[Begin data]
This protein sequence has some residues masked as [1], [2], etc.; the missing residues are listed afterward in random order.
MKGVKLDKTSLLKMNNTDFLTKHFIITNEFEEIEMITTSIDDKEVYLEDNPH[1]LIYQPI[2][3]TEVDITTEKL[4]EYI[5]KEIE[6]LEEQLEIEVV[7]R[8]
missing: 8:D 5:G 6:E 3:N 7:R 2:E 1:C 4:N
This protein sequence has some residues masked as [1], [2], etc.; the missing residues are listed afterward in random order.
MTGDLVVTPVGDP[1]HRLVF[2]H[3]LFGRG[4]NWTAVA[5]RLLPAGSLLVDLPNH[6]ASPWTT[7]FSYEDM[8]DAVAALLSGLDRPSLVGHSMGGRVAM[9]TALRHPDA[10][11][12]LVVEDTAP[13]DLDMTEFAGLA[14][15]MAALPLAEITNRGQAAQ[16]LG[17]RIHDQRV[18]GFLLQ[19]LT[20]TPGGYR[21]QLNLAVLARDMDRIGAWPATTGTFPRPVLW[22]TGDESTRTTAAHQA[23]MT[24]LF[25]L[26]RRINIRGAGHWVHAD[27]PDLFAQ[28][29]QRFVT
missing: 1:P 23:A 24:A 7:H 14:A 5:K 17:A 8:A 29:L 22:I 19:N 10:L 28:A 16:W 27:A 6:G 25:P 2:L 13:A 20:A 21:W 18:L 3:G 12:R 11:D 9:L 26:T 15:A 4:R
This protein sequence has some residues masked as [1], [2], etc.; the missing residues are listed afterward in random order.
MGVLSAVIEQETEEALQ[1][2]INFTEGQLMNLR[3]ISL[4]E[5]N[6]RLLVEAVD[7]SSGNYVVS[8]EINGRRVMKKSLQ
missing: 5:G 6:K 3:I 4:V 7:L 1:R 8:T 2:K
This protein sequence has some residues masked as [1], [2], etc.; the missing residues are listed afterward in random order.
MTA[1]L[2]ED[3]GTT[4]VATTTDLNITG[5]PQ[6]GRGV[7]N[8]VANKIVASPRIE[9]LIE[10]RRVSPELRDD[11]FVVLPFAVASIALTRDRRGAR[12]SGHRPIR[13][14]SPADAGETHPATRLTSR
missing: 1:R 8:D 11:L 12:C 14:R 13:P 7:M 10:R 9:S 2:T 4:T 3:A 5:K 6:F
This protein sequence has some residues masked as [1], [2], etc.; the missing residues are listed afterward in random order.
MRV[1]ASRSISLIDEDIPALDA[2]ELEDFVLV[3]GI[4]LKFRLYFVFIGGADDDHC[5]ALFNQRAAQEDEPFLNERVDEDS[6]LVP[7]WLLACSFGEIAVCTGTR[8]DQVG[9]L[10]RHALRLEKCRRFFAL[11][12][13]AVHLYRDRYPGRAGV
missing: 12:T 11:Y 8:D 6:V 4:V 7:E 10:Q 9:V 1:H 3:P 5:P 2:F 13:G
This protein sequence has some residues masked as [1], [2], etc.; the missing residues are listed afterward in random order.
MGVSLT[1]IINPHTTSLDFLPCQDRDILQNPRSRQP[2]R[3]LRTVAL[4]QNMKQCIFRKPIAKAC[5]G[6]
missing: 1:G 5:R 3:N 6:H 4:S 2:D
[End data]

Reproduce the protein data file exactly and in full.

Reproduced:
This protein sequence has some residues masked as [1], [2], etc.; the missing residues are listed afterward in random order.
MKGVKLDKTSLLKMNNTDFLTKHFIITNEFEEIEMITTSIDDKEVYLEDNPH[1]LIYQPI[2][3]TEVDITTEKL[4]EYI[5]KEIE[6]LEEQLEIEVV[7]R[8]
missing: 8:D 5:G 6:E 3:N 7:R 2:E 1:C 4:N
This protein sequence has some residues masked as [1], [2], etc.; the missing residues are listed afterward in random order.
MTGDLVVTPVGDP[1]HRLVF[2]H[3]LFGRG[4]NWTAVA[5]RLLPAGSLLVDLPNH[6]ASPWTT[7]FSYEDM[8]DAVAALLSGLDRPSLVGHSMGGRVAM[9]TALRHPDA[10][11][12]LVVEDTAP[13]DLDMTEFAGLA[14][15]MAALPLAEITNRGQAAQ[16]LG[17]RIHDQRV[18]GFLLQ[19]LT[20]TPGGYR[21]QLNLAVLARDMDRIGAWPATTGTFPRPVLW[22]TGDESTRTTAAHQA[23]MT[24]LF[25]L[26]RRINIRGAGHWVHAD[27]PDLFAQ[28][29]QRFVT
missing: 1:P 23:A 24:A 7:H 14:A 5:K 17:A 8:A 29:L 22:I 19:N 10:L 28:A 16:W 27:A 6:G 25:P 2:L 13:A 20:A 21:W 18:L 3:G 12:R 11:D 9:L 26:T 15:A 4:R
This protein sequence has some residues masked as [1], [2], etc.; the missing residues are listed afterward in random order.
MGVLSAVIEQETEEALQ[1][2]INFTEGQLMNLR[3]ISL[4]E[5]N[6]RLLVEAVD[7]SSGNYVVS[8]EINGRRVMKKSLQ
missing: 5:G 6:K 3:I 4:V 7:L 1:R 8:T 2:K
This protein sequence has some residues masked as [1], [2], etc.; the missing residues are listed afterward in random order.
MTA[1]L[2]ED[3]GTT[4]VATTTDLNITG[5]PQ[6]GRGV[7]N[8]VANKIVASPRIE[9]LIE[10]RRVSPELRDD[11]FVVLPFAVASIALTRDRRGAR[12]SGHRPIR[13][14]SPADAGETHPATRLTSR
missing: 1:R 8:D 11:L 12:C 14:R 13:P 7:M 10:R 9:S 2:T 4:T 3:A 5:K 6:F
This protein sequence has some residues masked as [1], [2], etc.; the missing residues are listed afterward in random order.
MRV[1]ASRSISLIDEDIPALDA[2]ELEDFVLV[3]GI[4]LKFRLYFVFIGGADDDHC[5]ALFNQRAAQEDEPFLNERVDEDS[6]LVP[7]WLLACSFGEIAVCTGTR[8]DQVG[9]L[10]RHALRLEKCRRFFAL[11][12][13]AVHLYRDRYPGRAGV
missing: 12:T 11:Y 8:D 6:V 4:V 7:E 10:Q 9:V 1:H 3:P 5:P 2:F 13:G
This protein sequence has some residues masked as [1], [2], etc.; the missing residues are listed afterward in random order.
MGVSLT[1]IINPHTTSLDFLPCQDRDILQNPRSRQP[2]R[3]LRTVAL[4]QNMKQCIFRKPIAKAC[5]G[6]
missing: 1:G 5:R 3:N 6:H 4:S 2:D